Fox News personality Pete Hegseth, a conservative voice on veterans’ policy, has emerged as a leading candidate to replace embattled Veterans Affairs Secretary David Shulkin, who has fallen from favor with the Trump administration, according to people with knowledge of the matter.
Hegseth is an Iraq War veteran who was previously executive director of the conservative advocacy groups Vets for Freedom and Concerned Veterans for America, which is backed by the billionaire industrialists Charles and David Koch.
Concerned Veterans has proved to be an influential force in the administration. But Hegseth’s views on reforming the troubled agency are considered extreme even by some Republicans in Congress, and it is unclear if he could win Senate confirmation if President Trump decides to fire Shulkin.
Hegseth has been a confidant of Trump’s, who watches his Fox News show and frequently calls him to discuss veterans’ policy. Hegseth has dined at the White House and, during an Oval Office meeting between Trump and Shulkin last week, the president called Hegseth to seek his counsel on pending legislation that would expand private care.
Trump has not met with Hegseth about the job. But the president has soured on Shulkin, the only Obama-era holdover in his Cabinet, amid widely reported turmoil within VA’s senior ranks. The president has told aides he may replace Shulkin as part of a broader shake-up that began Tuesday with his firing of Secretary of State Rex Tillerson.
Other possible candidates to run VA include Jeff Miller, a retired Republican congressman from Florida who was chairman of the House Veterans' Affairs Committee and now works as a lobbyist, according to sources close to the administration. While the president discussed the turmoil at VA in a meeting Monday with Energy Secretary Rick Perry, Perry told reporters Wednesday that he is not interested in the job and that he is not considered a candidate.
Hegseth, reached late Wednesday, declined to comment. A former infantry soldier, he told The Washington Post last week that Shulkin “has talked a good game on Choice,” referring to an existing program that allows veterans to see private doctors, but with restrictions. “But he’s sided with the permanent bureaucracy, the traditional veterans’ groups and the unions.”
A Minnesota native, Hegseth was vetted to run the sprawling veterans’ agency after Trump was elected in 2016. But he was considered too inexperienced to run the government’s second-largest bureaucracy, which employs 360,000. He also is disliked by traditional veterans’ advocacy groups, which fear a downsized VA and a privatized system, and which would probably mount a strong campaign against his nomination.
Shulkin, 58, a physician and former hospital executive who ran the Veterans Health Administration under President Barack Obama, won unanimous Senate confirmation last year. He has racked up a number of bipartisan wins for the administration in Congress, but has clashed with VA’s senior political appointees installed by the White House. The core issue on which they disagree is the degree to which veterans should be able to seek private care at government expense. About 30 percent of VA’s medical appointments are now handled by private doctors.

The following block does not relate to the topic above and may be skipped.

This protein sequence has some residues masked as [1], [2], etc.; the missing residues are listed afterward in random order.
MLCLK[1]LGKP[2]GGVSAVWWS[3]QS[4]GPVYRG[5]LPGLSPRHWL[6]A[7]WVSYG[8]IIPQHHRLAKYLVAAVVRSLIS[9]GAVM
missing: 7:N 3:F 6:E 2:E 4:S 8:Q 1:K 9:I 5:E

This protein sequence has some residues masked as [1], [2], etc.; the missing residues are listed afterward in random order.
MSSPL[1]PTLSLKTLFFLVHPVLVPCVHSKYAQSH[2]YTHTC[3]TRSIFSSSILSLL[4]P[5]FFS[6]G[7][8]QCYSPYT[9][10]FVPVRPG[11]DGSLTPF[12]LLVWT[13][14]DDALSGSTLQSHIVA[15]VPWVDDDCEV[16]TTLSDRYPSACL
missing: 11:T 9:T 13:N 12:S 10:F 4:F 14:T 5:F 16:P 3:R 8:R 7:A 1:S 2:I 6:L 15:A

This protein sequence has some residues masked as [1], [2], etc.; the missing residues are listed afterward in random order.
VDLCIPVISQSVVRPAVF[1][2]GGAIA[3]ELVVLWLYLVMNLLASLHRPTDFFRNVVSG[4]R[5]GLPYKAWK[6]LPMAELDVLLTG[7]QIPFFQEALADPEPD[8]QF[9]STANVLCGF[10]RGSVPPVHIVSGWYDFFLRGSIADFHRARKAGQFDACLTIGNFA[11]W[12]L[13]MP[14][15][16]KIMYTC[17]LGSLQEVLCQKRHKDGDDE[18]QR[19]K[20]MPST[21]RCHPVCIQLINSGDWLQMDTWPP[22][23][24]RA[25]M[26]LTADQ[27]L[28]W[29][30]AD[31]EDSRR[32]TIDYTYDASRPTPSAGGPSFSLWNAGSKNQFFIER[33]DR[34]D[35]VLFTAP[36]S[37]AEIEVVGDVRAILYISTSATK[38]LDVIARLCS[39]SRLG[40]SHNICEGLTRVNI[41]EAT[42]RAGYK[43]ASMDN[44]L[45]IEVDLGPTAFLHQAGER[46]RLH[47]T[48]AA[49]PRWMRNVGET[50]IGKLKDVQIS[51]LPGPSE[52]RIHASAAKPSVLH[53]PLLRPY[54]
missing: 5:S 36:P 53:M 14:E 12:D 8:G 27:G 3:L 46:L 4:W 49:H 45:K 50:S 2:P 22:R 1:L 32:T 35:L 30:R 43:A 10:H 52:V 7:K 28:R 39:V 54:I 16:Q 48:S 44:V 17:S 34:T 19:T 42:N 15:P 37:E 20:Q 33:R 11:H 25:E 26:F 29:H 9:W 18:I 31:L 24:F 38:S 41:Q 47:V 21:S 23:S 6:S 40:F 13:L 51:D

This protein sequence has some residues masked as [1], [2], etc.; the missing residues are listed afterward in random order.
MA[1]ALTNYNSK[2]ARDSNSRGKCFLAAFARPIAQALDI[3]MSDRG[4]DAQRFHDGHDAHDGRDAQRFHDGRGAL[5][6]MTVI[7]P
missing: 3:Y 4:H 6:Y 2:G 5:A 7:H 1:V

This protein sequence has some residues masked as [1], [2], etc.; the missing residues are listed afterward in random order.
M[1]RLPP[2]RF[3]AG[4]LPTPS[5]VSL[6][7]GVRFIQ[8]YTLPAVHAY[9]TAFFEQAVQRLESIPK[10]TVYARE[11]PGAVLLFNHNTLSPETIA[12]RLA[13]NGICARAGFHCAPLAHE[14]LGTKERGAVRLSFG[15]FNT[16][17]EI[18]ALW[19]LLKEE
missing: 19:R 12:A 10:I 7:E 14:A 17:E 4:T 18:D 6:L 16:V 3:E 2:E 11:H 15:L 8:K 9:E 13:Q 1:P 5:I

The tensions spilled into public view in February following an investigation by the agency’s inspector general, who admonished the secretary for a business trip he took to Europe with his wife and top staff.
Shulkin could not be reached for comment. During testimony Thursday on Capitol Hill, he was asked by lawmakers whether he’s become distracted by the feud or faced pressure from the administration to privatize veterans’ care. The secretary said that he remains focused and that the only pressure he faces is “to fix this system.”
It’s unclear how long Shulkin plans to stay in the job, though. His allies say he is focused on moving the Choice legislation through Congress and on signing the first phase of a massive contract to overhaul VA’s outdated electronic health records system. A sticking point has been how a new system would connect veterans’ medical records with those of private doctors.
Hegseth has been critical of some senators whose votes he would need for confirmation. As the Senate debated legislation to expand the Choice program in November, he tweeted about Senate Veterans' Affairs Committee chairman Johnny Isakson (R-Ga.): “Worst part about this is that so-called Republican @SenatorIsakson voted WITH socialist @SenSanders to block MORE health care choice for veterans. Sanders wants to trap vets in @DeptVetAffairs and so do Swamp creature ‘Republicans’ like Isakson.”
Asked to comment on a possible Hegseth nomination, Isakson spokeswoman Amanda Maddox said, “We don’t comment on hypotheticals.”
The Koch political network has announced plans to spend substantial money to target incumbent Democrats in the 2018 midterm elections, among them Sen. Jon Tester, (D-Mont.), the committee’s ranking Democrat.
Tester, a Shulkin supporter, said in a recent statement, “Right now, what the veterans of this country need is a leadership team at VA and in the White House who will help us . . . improve access to quality VA health care. That means we need a Secretary who works for our veterans, not for the Koch brothers.”
Josh Dawsey, Philip Rucker and Ashley Parker contributed to this report.